Wood sculpture of the Buddha (Amida Nyorai)
A large wood figure of the Buddha, depicted standing, dressed in elaborately folded, patterned robes, which cover the shoulders, fall open at the chest and leave the feet exposed. The face has a serene expression and symmetrical features, a sensuous mouth and a long, straight nose. The hooded eyelids almost cover the inset painted eyes and are surmounted by arched eyebrows. The ears have long pendulous lobes, the ends of which are pierced. A small semi-precious stone on the forehead between the eyebrows indicates the third eye of spiritual vision. The head is covered in tightly coiffed curls, and is crowned by a prominent cranial protuberance, the front of which contains a small, pink-coloured stone. The Buddha’s right hand is raised whilst the left hand is extended forwards, palm upwards. The index fingers and thumbs on both hands are joined and together these hand gestures indicate raigo mudra (the mudra of welcome). The Buddha itself is covered in black lacquer. His robes display different motifs, including starburst diapers, floral, cloud and wave patterns, and are covered in a thin layer of bright gilding, exposing the black lacquer underneath in places.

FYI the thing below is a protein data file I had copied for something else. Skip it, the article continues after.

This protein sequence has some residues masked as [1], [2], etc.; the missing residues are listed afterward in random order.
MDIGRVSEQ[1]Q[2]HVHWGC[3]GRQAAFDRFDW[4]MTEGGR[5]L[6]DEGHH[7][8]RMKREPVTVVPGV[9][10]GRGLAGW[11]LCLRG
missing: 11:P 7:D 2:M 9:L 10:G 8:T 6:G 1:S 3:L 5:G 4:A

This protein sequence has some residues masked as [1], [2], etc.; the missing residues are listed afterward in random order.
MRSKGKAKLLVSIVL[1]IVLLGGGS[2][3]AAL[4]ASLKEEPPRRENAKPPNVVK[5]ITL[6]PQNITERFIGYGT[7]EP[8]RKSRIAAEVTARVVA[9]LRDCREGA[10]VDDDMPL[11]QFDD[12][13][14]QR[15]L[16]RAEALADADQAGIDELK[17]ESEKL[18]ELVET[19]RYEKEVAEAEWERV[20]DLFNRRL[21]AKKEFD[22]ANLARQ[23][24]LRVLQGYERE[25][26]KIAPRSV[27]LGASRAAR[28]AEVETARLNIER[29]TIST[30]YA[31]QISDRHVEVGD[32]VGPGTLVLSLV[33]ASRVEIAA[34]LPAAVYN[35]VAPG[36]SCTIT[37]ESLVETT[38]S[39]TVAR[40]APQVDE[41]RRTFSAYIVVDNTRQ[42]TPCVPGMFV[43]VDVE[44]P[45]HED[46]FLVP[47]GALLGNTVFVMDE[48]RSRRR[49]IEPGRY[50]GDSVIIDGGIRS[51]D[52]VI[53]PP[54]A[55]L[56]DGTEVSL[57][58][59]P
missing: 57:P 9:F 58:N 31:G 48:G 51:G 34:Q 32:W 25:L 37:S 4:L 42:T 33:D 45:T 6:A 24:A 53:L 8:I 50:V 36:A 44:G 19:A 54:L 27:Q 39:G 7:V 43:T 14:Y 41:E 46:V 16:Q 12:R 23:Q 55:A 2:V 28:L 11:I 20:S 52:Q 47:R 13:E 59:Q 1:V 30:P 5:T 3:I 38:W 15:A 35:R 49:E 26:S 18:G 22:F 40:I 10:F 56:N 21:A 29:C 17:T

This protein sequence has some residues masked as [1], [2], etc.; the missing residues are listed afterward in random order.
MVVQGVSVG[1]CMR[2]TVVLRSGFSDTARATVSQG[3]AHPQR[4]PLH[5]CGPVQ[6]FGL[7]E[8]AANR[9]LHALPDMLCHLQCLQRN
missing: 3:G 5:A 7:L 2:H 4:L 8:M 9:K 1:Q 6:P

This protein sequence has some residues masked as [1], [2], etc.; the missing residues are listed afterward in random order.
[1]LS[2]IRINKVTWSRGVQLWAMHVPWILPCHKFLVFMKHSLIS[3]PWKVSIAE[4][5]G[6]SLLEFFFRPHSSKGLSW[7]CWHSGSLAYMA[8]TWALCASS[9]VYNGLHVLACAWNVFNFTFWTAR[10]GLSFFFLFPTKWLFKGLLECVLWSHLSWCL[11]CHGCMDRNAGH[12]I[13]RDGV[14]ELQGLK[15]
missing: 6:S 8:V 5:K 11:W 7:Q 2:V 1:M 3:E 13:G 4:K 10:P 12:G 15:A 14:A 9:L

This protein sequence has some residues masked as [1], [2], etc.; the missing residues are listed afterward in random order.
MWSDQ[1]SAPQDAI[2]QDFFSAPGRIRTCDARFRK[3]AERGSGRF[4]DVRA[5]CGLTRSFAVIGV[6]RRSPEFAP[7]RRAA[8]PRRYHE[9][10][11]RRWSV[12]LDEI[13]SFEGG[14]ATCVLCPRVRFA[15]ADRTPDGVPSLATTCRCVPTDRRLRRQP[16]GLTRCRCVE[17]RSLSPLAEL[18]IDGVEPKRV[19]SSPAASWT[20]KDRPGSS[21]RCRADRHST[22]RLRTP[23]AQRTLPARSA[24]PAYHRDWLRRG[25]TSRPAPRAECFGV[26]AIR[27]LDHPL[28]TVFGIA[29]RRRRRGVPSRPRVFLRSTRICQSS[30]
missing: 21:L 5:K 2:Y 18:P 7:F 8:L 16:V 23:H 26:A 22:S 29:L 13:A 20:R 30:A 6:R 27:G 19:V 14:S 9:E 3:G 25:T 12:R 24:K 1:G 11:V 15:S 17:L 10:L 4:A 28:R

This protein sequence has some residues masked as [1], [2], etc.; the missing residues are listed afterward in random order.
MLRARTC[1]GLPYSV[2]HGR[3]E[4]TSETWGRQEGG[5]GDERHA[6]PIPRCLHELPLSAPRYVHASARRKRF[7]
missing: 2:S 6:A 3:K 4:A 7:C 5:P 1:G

Stylistically, this serene, large wood figure of the Buddha carries on the tradition of Japanese wood sculpture from earlier eras, such as the Kamakura period (1185-1333), typical features of which are simple folded clothing and a serene expression. Indeed these characteristics continued to define sculpture of later periods, making it difficult to precisely date this serenely beautiful sculpture, which might well date from the late Muromachi period, 16th century, but equally possibly from the early Edo period, 17th century. A standing wood Buddha with exactly the same mudra and with comparable features is in the Avery Brundage Collection at the Asian Art Museum of San Francisco, where it is dated to the Muromachi period, 16th century.1 A similar example of a standing wood sculpture of Amida Nyorai dated to the Edo period 17th – 18th century is in the Langen collection. 
- Lefebvre d’Argencé, R-Y. Chinese, Korean and Japanese Sculpture in the Avery Brundage Collection, Asian Art Museum of San Francisco, 1974, no. 218, p. 410
- Murase, M. Herbstwind in den Kiefern: Japanische Kunst der Sammlung Langen, Prestel, Munich, 1998, no. 25, p. 68-9